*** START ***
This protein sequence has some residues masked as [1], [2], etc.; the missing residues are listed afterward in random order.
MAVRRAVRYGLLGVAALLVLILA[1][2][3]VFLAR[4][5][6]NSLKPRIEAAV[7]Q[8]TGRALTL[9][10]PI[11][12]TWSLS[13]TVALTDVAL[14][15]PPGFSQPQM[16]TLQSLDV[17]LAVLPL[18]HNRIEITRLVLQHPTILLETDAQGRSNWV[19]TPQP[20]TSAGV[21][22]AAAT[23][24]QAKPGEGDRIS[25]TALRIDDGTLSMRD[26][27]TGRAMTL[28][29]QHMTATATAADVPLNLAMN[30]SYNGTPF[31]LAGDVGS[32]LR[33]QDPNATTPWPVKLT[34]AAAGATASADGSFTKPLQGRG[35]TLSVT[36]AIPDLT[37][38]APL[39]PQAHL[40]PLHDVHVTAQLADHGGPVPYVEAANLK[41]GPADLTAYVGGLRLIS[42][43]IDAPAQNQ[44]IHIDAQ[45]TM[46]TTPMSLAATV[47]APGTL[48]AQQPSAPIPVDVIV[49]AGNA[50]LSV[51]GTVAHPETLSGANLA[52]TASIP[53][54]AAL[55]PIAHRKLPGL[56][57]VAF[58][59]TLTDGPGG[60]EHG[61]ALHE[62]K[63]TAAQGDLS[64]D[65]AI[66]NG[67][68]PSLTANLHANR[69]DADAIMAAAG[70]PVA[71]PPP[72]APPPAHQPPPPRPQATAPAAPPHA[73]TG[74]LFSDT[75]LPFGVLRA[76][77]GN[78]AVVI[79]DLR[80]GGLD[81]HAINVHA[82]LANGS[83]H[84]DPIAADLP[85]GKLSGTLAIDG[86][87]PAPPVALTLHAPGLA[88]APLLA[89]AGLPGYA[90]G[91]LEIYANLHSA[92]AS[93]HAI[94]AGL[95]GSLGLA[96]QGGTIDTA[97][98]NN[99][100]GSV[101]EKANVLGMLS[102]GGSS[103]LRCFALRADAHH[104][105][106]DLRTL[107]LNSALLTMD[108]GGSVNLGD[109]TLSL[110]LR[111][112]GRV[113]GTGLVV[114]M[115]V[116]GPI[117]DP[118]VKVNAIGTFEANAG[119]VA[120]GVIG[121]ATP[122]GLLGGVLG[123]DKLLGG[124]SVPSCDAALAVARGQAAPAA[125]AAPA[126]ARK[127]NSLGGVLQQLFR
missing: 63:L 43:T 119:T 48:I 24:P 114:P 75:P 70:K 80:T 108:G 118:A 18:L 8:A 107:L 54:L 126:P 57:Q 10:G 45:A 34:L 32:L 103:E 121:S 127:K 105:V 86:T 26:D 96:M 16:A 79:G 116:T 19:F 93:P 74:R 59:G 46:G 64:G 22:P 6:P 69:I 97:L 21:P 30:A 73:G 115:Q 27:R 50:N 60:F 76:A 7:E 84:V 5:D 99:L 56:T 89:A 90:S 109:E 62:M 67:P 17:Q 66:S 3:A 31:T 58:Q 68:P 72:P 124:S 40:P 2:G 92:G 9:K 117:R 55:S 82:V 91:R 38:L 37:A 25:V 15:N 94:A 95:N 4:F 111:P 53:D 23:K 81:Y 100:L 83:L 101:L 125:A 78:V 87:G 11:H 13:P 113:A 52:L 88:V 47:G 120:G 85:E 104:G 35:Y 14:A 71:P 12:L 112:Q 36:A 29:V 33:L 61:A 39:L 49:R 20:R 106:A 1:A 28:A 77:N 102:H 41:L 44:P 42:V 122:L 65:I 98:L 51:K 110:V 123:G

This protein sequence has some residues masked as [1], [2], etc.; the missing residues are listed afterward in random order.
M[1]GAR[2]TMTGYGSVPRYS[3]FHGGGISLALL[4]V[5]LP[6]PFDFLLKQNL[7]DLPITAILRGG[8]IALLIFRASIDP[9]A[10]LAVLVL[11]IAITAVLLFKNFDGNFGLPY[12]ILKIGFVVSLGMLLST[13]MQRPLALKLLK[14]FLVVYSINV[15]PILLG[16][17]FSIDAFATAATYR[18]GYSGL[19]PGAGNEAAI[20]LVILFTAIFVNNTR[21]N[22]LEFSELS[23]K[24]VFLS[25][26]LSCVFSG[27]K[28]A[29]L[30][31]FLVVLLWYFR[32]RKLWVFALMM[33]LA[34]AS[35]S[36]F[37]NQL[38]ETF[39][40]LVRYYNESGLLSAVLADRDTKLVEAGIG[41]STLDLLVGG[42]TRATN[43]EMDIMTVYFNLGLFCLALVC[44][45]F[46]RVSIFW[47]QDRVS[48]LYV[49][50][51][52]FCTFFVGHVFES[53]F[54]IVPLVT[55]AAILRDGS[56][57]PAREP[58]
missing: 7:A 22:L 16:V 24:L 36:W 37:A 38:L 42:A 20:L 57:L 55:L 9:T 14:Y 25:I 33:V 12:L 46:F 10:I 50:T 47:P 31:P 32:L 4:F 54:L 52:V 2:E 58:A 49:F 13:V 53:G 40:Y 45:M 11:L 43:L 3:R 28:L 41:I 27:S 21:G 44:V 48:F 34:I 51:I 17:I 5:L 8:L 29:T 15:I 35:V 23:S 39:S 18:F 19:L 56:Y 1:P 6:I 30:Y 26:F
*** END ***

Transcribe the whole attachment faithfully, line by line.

This protein sequence has some residues masked as [1], [2], etc.; the missing residues are listed afterward in random order.
MAVRRAVRYGLLGVAALLVLILA[1][2][3]VFLAR[4][5][6]NSLKPRIEAAV[7]Q[8]TGRALTL[9][10]PI[11][12]TWSLS[13]TVALTDVAL[14][15]PPGFSQPQM[16]TLQSLDV[17]LAVLPL[18]HNRIEITRLVLQHPTILLETDAQGRSNWV[19]TPQP[20]TSAGV[21][22]AAAT[23][24]QAKPGEGDRIS[25]TALRIDDGTLSMRD[26][27]TGRAMTL[28][29]QHMTATATAADVPLNLAMN[30]SYNGTPF[31]LAGDVGS[32]LR[33]QDPNATTPWPVKLT[34]AAAGATASADGSFTKPLQGRG[35]TLSVT[36]AIPDLT[37][38]APL[39]PQAHL[40]PLHDVHVTAQLADHGGPVPYVEAANLK[41]GPADLTAYVGGLRLIS[42][43]IDAPAQNQ[44]IHIDAQ[45]TM[46]TTPMSLAATV[47]APGTL[48]AQQPSAPIPVDVIV[49]AGNA[50]LSV[51]GTVAHPETLSGANLA[52]TASIP[53][54]AAL[55]PIAHRKLPGL[56][57]VAF[58][59]TLTDGPGG[60]EHG[61]ALHE[62]K[63]TAAQGDLS[64]D[65]AI[66]NG[67][68]PSLTANLHANR[69]DADAIMAAAG[70]PVA[71]PPP[72]APPPAHQPPPPRPQATAPAAPPHA[73]TG[74]LFSDT[75]LPFGVLRA[76][77]GN[78]AVVI[79]DLR[80]GGLD[81]HAINVHA[82]LANGS[83]H[84]DPIAADLP[85]GKLSGTLAIDG[86][87]PAPPVALTLHAPGLA[88]APLLA[89]AGLPGYA[90]G[91]LEIYANLHSA[92]AS[93]HAI[94]AGL[95]GSLGLA[96]QGGTIDTA[97][98]NN[99][100]GSV[101]EKANVLGMLS[102]GGSS[103]LRCFALRADAHH[104][105][106]DLRTL[107]LNSALLTMD[108]GGSVNLGD[109]TLSL[110]LR[111][112]GRV[113]GTGLVV[114]M[115]V[116]GPI[117]DP[118]VKVNAIGTFEANAG[119]VA[120]GVIG[121]ATP[122]GLLGGVLG[123]DKLLGG[124]SVPSCDAALAVARGQAAPAA[125]AAPA[126]ARK[127]NSLGGVLQQLFR
missing: 63:L 43:T 119:T 48:I 24:P 114:P 75:P 70:K 80:T 108:G 118:A 18:L 8:A 107:L 54:L 126:P 57:Q 10:G 45:A 34:L 32:L 103:E 121:S 127:K 105:V 86:T 26:D 96:M 16:A 79:G 116:T 19:F 93:P 74:R 59:G 46:G 64:G 22:P 6:P 69:I 97:L 21:P 30:A 73:G 115:Q 27:R 50:N 60:F 76:A 7:E 84:V 5:D 99:L 56:T 89:A 90:S 109:E 62:M 67:P 17:Q 66:S 3:A 31:T 58:Q 68:P 72:P 124:S 40:P 2:G 92:G 9:K 117:R 55:S 82:V 91:R 38:L 37:A 25:V 15:N 94:A 95:N 4:F 111:P 53:D 23:K 81:Y 100:L 83:L 101:L 125:A 78:V 87:G 11:H 13:P 113:A 52:L 88:V 47:G 120:G 85:E 104:G 35:Y 14:A 71:P 12:L 112:Q 36:A 29:V 33:L 61:A 39:L 49:R 20:R 106:A 1:A 28:A 77:N 102:H 41:L 44:P 42:V 122:L 65:I 98:L 51:K 110:V 123:G

This protein sequence has some residues masked as [1], [2], etc.; the missing residues are listed afterward in random order.
M[1]GAR[2]TMTGYGSVPRYS[3]FHGGGISLALL[4]V[5]LP[6]PFDFLLKQNL[7]DLPITAILRGG[8]IALLIFRASIDP[9]A[10]LAVLVL[11]IAITAVLLFKNFDGNFGLPY[12]ILKIGFVVSLGMLLST[13]MQRPLALKLLK[14]FLVVYSINV[15]PILLG[16][17]FSIDAFATAATYR[18]GYSGL[19]PGAGNEAAI[20]LVILFTAIFVNNTR[21]N[22]LEFSELS[23]K[24]VFLS[25][26]LSCVFSG[27]K[28]A[29]L[30][31]FLVVLLWYFR[32]RKLWVFALMM[33]LA[34]AS[35]S[36]F[37]NQL[38]ETF[39][40]LVRYYNESGLLSAVLADRDTKLVEAGIG[41]STLDLLVGG[42]TRATN[43]EMDIMTVYFNLGLFCLALVC[44][45]F[46]RVSIFW[47]QDRVS[48]LYV[49][50][51][52]FCTFFVGHVFES[53]F[54]IVPLVT[55]AAILRDGS[56][57]PAREP[58]
missing: 7:A 22:L 16:V 24:L 36:W 37:A 38:L 42:A 20:L 57:L 55:L 9:T 14:Y 25:I 33:V 12:L 46:F 10:I 50:T 47:P 31:P 32:L 4:F 54:L 52:V 2:E 58:A 49:F 13:V 53:G 40:Y 45:M 11:L 43:L 3:R 28:L 41:I 27:S 21:G 44:V 48:F 34:I 51:I 17:I 5:L 8:L 29:T 15:I 35:V 23:S 39:S 18:F 19:L 56:Y 1:P 6:I 30:Y 26:F